Oh, dearest Iceland, frozen saga of the north, you made it onto our green list, so I’m prepared to forgive you now for four miserable nights sleeping rough in Delhi Airport. As surely as coronavirus has scuppered travel dreams, I still recall Eyjafjallajökul volcano egregiously spewing clouds of airplane engine-stopping ash into the atmosphere back in 2010, leaving millions of passengers, myself included, stranded worldwide, desperately trying to rebook cancelled flights to get back home.
These days, epidemiological hotspots rather than geological ones have been dictating travel plans. But last Friday Iceland made it onto our government’s green list for travel and is set for a bumper summer unrivalled by disingenuously added (South Sandwich Isles, I ask you?) competition from other small islands on this hallowed list.
Iceland’s place on this exclusive smorgasbord has been brought about by getting on top of a second wave of coronavirus infections that peaked mid-October last year and a successful vaccination rollout – to date, 39 per cent of Iceland’s population has received a first dose, 15 per cent, a second.
On April 6 they welcomed travellers who can show certificated proof of being either fully vaccinated or having previously had the Covid-19 infection. Travellers then face a free PCR-test upon arrival, before, if negative, being let loose on Iceland’s otherworldly landscapes. Ironically, Iceland is still up to its geological shenanigans, although the gloopy Seville-orange magma currently pouring out of Fagreadalsfjall volcano is more likely to melt the soles of one’s hiking boots rather than ground an airliner.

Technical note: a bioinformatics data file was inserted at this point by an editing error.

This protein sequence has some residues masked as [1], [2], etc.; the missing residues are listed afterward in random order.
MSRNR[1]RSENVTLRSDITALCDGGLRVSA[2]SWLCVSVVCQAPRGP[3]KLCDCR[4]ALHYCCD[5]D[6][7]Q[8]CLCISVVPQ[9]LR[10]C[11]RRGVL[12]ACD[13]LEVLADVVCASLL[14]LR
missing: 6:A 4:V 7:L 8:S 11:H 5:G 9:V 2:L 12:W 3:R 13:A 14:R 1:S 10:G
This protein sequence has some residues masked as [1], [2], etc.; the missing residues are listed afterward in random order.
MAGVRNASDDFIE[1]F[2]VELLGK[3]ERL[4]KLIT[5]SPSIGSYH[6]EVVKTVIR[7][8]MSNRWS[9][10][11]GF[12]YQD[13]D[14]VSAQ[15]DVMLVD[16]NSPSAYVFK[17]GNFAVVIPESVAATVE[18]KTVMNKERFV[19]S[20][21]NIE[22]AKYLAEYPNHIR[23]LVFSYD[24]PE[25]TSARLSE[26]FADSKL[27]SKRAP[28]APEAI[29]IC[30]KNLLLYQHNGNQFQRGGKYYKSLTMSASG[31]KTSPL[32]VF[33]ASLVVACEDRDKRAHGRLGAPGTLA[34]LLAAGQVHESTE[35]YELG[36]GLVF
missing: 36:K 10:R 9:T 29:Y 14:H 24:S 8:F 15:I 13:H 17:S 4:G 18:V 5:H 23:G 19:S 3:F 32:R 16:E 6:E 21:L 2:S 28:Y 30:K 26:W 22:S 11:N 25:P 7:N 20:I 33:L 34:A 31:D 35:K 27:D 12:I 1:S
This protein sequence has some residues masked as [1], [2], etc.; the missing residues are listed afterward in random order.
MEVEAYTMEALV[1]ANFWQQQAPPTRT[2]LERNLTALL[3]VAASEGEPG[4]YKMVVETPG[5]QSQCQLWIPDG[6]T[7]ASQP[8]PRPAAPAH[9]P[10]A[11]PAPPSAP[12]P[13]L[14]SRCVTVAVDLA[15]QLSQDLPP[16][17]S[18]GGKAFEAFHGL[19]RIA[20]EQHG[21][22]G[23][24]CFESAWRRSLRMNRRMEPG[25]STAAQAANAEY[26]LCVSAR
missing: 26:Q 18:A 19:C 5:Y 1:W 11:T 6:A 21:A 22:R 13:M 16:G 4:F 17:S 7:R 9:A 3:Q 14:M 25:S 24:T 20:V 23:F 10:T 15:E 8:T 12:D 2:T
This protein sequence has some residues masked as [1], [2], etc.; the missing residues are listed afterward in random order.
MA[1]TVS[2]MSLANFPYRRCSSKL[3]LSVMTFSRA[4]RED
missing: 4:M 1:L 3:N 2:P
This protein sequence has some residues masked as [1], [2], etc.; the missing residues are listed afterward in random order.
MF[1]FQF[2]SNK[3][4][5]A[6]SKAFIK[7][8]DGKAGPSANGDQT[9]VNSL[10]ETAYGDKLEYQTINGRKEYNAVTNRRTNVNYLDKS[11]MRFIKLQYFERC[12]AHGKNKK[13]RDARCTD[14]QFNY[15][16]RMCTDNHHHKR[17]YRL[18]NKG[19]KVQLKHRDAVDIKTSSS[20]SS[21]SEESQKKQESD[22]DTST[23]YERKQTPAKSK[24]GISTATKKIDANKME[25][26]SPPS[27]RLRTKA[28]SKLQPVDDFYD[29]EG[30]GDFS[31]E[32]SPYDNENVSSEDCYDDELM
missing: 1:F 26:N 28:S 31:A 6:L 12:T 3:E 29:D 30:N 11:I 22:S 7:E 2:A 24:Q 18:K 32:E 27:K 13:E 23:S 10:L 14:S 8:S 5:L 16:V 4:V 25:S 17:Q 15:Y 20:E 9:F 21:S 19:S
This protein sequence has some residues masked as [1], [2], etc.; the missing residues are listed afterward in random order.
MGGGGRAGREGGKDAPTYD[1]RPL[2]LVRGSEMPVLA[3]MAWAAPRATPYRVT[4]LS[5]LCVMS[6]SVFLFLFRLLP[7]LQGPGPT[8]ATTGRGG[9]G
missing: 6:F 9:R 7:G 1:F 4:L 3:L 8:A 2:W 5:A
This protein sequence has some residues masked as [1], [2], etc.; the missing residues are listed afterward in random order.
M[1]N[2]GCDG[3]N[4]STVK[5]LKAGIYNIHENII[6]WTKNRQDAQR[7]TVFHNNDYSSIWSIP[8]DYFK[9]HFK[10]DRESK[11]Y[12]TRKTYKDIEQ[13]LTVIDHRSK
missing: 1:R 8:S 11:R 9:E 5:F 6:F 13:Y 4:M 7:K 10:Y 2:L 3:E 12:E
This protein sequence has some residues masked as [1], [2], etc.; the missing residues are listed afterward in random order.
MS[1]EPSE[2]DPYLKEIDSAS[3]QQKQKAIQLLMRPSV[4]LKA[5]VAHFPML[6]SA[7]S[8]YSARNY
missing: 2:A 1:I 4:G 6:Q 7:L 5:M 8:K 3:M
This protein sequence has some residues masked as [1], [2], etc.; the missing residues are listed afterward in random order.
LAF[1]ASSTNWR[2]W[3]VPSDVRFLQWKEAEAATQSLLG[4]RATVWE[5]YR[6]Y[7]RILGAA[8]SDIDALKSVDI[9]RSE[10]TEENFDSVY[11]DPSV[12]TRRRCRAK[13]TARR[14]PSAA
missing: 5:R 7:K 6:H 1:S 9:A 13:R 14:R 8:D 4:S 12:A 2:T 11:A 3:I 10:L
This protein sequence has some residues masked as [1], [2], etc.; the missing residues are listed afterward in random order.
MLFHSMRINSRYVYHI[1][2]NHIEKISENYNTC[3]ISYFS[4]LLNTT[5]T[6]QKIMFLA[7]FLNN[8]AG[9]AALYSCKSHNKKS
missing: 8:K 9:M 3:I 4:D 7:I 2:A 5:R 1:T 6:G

What I am sure of is that in the face of such setbacks, Icelandic tourism possesses bouncebackability. A nation confident about the primacy of its stunning nature just as a Viking would’ve felt having a machine-gun as opposed to a clunking bronze axe. By 2018 Iceland received a staggering 2.3 million tourists (seven times its population) courtesy of an evolution to holiday hotspot that has been mercurial.
My own first visit was an ill-timed affair during Spring in the mid-1990s on a recce during a short-lived spell with the now defunct, STA Travel. Reykjavik was frozen shut and miserably grey, possessing all the pizzaz and palatability of Icelandic hákarl (fermented shark). I made my way by bus to the snowbound second city of Akureyri but was barely able to step outside a B&B run by a divorcee who steamed me a dark lava bread in a volcanic fumarole in her garden. Back then, aurora borealis tours, were scarcely in their infancy. Yet an unlikely force in the heavens was stirring. Björk, to be precise.
This ever-so bonkers ex-Sugarcubes singer, with black raven hair and her own eclectic music genre, singlehandedly put Iceland on the map as she became a global superstar. Bands such as Sigur Rós followed in her wake and before long, our own Britpop music scene was approaching Iceland like a Nordic pied-a-terre – even the likes of Blur’s Damon Albarn, had recorded an album there and invested in a bar, Kaffibarinn. Acquiring a cool rep – more frigid than a night spent outdoors winter stargazing – the floodgates opened to a surge of the young and consciously hip who came to nightclub rather than sightsee. The island was feted by glossy lifestyle magazines while cheap flights led to weekend breaks. Iceland’s extreme youthful whippersnapper geology (it’s just 60 million years old) found synergy with experimental musical and new dance energy.